Since the recent rapid development of quantum algorithms, applications of quantum computation in the computational field of Natural Language Processing (NLP) have emerged. Words can be elegantly represented as vectors, matrices, and higher-rank tensors, depending on their grammatical function, that “contract” with each other following grammatical rules. Intuitively, one may wonder whether and where quantum computing could enhance the performance of computational NLP.

Grover’s algorithm, a well-known quantum search algorithm, allows one to find the correct item in a database, with quadratic speedup. Predicting the right answer to a language-based question can be seen from the viewpoint of a search task. The NLP computational task of natural language question answering could therefore benefit from Grover’s algorithm, an idea that is explored in the work we comment on today, which was conducted by researchers at Utrecht University, the Netherlands.

Vector based representation of language structures has been one of the main concepts in NLP, in general. Such representation can be deeply generalized and offers a flexible tool. However, to interpret text fragments considering their grammatical features, while staying in the vector space semantics, the dimension of the representation quickly scales, which has been a limiting feature in vector-based semantics implementations.

In this work, the authors show that a quantum-speedup can be exploited if each word is represented as a quantum state that serves as input to a quantum circuit. In this setting, words are represented as multi-partite quantum states which, when contracted with one another, the meaning of larger text fragments is encoded in the resulting quantum states. This modulates the problem into a search problem, which in turn can be targeted with Grover’s algorithm.

Firstly, text fragments are formed by performing grammar specific quantum measurements that correspond to the contraction of words. Taking quantum states as the representations of all input words, contractions are then identified with the expectation value of an appropriate permutation operator. With this setup, each reading of an ambiguous phrase corresponds to a particular circuit, and different readings are interchangeable upon the application of a number of swap gates. While this addresses the problem of syntactic ambiguities by making use of the quantum superposition principle, ambiguities at the word level can be immediately accommodated for by using density matrices instead of pure states.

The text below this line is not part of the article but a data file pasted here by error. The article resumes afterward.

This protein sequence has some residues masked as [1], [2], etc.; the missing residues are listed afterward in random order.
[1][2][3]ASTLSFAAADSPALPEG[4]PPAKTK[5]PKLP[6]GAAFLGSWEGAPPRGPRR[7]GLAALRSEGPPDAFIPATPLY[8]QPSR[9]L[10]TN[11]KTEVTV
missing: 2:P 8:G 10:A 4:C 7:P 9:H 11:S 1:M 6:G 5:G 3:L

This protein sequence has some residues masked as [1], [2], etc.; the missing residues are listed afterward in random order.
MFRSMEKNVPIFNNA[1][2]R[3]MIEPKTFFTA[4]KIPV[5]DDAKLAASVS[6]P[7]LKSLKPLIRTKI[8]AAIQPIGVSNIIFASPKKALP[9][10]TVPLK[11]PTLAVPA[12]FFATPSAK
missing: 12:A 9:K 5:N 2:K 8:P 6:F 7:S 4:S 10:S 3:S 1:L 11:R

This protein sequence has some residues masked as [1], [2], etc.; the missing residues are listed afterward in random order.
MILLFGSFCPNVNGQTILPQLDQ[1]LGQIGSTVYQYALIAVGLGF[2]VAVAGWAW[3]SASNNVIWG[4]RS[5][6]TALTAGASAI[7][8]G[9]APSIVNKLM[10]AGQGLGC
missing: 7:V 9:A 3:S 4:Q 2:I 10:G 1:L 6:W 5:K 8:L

The work also demonstrates the formulation of the answers to a “why” question. As input, the algorithm takes a multi-partite state in quantum superposition, representing a why-question and its possible answers, and performs a series of tensor contractions. A series of gates then acts repeatedly on the post-contraction state, guaranteeing that a correct answer to the question is obtained upon a single final measurement. A correct answer is provided using information given directly by the tensor contractions of representations of words without manual feeding of any labels nor to learn the answers to other questions. This translates the learning paradigm into a simple question-answer based class of problems, and presents a scalable approach.

The proposed framework can be used to find a representation for a particular question that contains all the possible answers in equal quantum superposition and allows for the building of an oracle that can detect a correct answer, while being agnostic to the specific question. One obvious advantage of this approach is also that it permits the simultaneous treatment of ambiguous phrases in English, which is allowed in a Grover search problem. Applying Grover’s algorithm to question-answering, turns the representation of the question and answers into the input of the algorithm, together with an oracle that identifies those correct answers. This construction can deal with certain types of ambiguous phrases by keeping the various meanings in quantum superposition.

Further scope of work may focus on finding an effective implementation of the measurement of the permutation operator for an arbitrary number of qubits, possibly making use of the Hadamard test, and understanding how to find a universal form of the inversion operator. This extension of the present formalism can furthermore account for a better understanding of the temporal evolution of the meanings of sentences.